LYDEN: So you can detect this amyloid plaque, which is there if there is Alzheimer's, but might also be there even if there's not? You can't actually arrest it no matter what, right?
RENTZ: That's what we're on the threshold of being able to do. What we've discovered over the last eight years that we've had amyloid imaging is that this isotope is actually attaching itself to fibular forms of amyloid. We believe that an abundance of fibular amyloid may trigger the cascade into Alzheimer's disease, but we also know there are some people who can walk around with a head full of this fibular amyloid and still stay normal.
While we've been able to remove amyloid from the brain in patients who have Alzheimer's disease, we have not been able to change the memory loss and personality changes that come with the disease. So we haven't - it hasn't had a clinical effect.
LYDEN: In patients already diagnosed with Alzheimer's, even if the amyloid plaque is removed, the neurons may be too damaged for memory loss to be reversed. If diagnosed earlier, there may be some hope.
Dr. Rentz and a colleague at Harvard are launching a nationwide trial this fall to see what happens in the brains of people who have amyloid plaque but don't have Alzheimer's.
RENTZ: And what the object is, is to see if we can identify those normal individuals who don't have any changes yet, but may have amyloid in the brain. And we put them in a clinical trial and actually remove the amyloid from their brain, can we ever prevent them from getting symptoms at all? And that's where we're at right now.
LYDEN: Dr. Rentz, I would like you to tell me about the coming onslaught in terms of the exponential growth of this disease as baby boomers age.
RENTZ: Well, it's actually at epidemic proportions. One in 10 individuals over the age of 65 will actually get this disease. So it's increasing exponentially. And if we were actually able to slow down or prevent this disease, 43 percent of those 65-year-olds will never go on to get this disease. So that's very exciting if we can actually make a dent in trying to cure this disease.
LYDEN: I'm sure that you still see in your work and practice patients who come in who are exhibiting the symptoms of Alzheimer's who already have it. What do you tell them and their families?
RENTZ: Well, you know, I've been doing this for 30 years. And initially, when I used to tell people that they had Alzheimer's disease, they would just be devastated because there was absolutely nothing that we could do for them. But now, people are more educated. And many people are coming earlier to get tested because they're experiencing memory loss. They want to know, is this an aspect of maturity or aging? Or is the - are these signs of an early neurodegenerative process like Alzheimer's disease?
Sometimes the clinical profile indicates that they do have these very early changes, but I also give them a lot of hope because there are things that we can do for them. Because they're not yet fully devastated in this disease, you know, we can actually give them some FDA-approved medications that are good in keeping people stable for a while. And we help them to practice what we call optimal aging, and that is eat right. You know, a good Mediterranean diet, physical exercise, intellectual stimulation.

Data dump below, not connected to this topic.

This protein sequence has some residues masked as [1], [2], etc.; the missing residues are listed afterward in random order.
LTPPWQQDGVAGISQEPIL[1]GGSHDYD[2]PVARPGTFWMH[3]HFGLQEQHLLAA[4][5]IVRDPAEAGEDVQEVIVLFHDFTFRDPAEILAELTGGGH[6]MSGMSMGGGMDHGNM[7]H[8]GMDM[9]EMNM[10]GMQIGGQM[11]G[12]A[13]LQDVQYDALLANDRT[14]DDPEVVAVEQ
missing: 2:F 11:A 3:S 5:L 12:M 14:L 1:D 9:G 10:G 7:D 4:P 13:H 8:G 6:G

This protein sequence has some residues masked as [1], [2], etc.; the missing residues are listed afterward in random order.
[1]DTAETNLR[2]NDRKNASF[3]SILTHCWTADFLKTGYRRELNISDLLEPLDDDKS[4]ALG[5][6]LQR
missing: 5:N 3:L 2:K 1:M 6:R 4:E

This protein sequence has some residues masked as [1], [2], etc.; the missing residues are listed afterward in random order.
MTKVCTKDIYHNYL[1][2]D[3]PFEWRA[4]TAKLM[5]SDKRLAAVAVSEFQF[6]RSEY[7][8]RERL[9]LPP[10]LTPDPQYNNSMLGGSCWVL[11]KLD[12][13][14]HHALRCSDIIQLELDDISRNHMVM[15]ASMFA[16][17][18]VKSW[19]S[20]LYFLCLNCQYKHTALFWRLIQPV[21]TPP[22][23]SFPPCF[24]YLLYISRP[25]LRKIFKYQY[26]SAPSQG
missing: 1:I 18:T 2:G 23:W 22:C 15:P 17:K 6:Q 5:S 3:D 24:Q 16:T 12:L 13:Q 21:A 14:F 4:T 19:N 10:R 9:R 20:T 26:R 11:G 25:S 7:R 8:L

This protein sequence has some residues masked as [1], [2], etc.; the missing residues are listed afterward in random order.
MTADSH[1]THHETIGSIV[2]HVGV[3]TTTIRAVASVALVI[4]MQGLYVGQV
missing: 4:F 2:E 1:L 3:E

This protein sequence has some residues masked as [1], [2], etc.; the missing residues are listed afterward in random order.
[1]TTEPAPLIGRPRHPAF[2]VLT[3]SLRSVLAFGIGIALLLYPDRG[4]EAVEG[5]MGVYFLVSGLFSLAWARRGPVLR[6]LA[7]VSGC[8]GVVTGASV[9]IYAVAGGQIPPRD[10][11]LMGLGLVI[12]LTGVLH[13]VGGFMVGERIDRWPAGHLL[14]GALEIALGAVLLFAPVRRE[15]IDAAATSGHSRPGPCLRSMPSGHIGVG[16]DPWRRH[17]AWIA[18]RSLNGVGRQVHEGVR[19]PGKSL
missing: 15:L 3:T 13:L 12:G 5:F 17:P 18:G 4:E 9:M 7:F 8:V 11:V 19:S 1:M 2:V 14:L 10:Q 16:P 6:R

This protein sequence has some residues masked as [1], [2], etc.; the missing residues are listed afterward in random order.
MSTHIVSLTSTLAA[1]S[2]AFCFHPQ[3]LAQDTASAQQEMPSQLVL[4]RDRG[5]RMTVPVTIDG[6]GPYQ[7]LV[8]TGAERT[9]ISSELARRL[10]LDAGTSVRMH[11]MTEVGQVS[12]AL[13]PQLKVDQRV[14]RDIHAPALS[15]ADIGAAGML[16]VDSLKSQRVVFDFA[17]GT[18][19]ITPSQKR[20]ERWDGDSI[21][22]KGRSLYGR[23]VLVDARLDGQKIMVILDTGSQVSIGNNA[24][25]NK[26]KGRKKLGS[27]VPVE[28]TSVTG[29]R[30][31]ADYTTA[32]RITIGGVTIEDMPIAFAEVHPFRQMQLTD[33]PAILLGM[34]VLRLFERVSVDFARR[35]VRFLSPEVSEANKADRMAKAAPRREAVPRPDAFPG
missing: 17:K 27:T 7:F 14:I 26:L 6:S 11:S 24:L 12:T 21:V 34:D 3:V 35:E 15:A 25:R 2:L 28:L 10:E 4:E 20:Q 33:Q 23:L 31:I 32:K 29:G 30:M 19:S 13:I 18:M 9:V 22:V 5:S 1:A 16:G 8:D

All of these actually are important as we age, but even more important if you're even in the early stages of Alzheimer's disease. Because one of the tendencies that people have when they actually begin to experience these symptoms is they just want to withdraw.
LYDEN: Amy Goyer doesn't let that happen. She's providing a happy, nurturing, outgoing environment, getting her parents as engaged as possible and having fun.
A. GOYER: If you don't have quality of life, what's the point? I'm not just trying to keep my parents alive. I'm trying to have a good life with them and live my life at the same time. Dad surprised me sometimes. He came up with this song I'd never heard him sing before. It was a fraternity song from college.
(SOUNDBITE OF ROBERT GOYER SINGING)
A. GOYER: And he, you know, sang the whole thing while we were taking a walk one day and I had him sing it for mom. So there's still a lot of fun and a lot of surprises and just a lot of love. My parents are just very sweet individuals, and I'm very lucky in that way.
LYDEN: These will be years you will always remember.
A. GOYER: Yes. And I will have no regrets. And that's very important to me.
(SOUNDBITE OF ROBERT GOYER SINGING)
R. GOYER: Just for you, honey.
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LYDEN: It could be a parent, a neighbor, a husband, yourself. If you don't already know someone with Alzheimer's, you will. There will be 13.8 million people in the U.S. alone living with Alzheimer's in 40 years. And as we know, there's no cure, but that doesn't mean there isn't hope.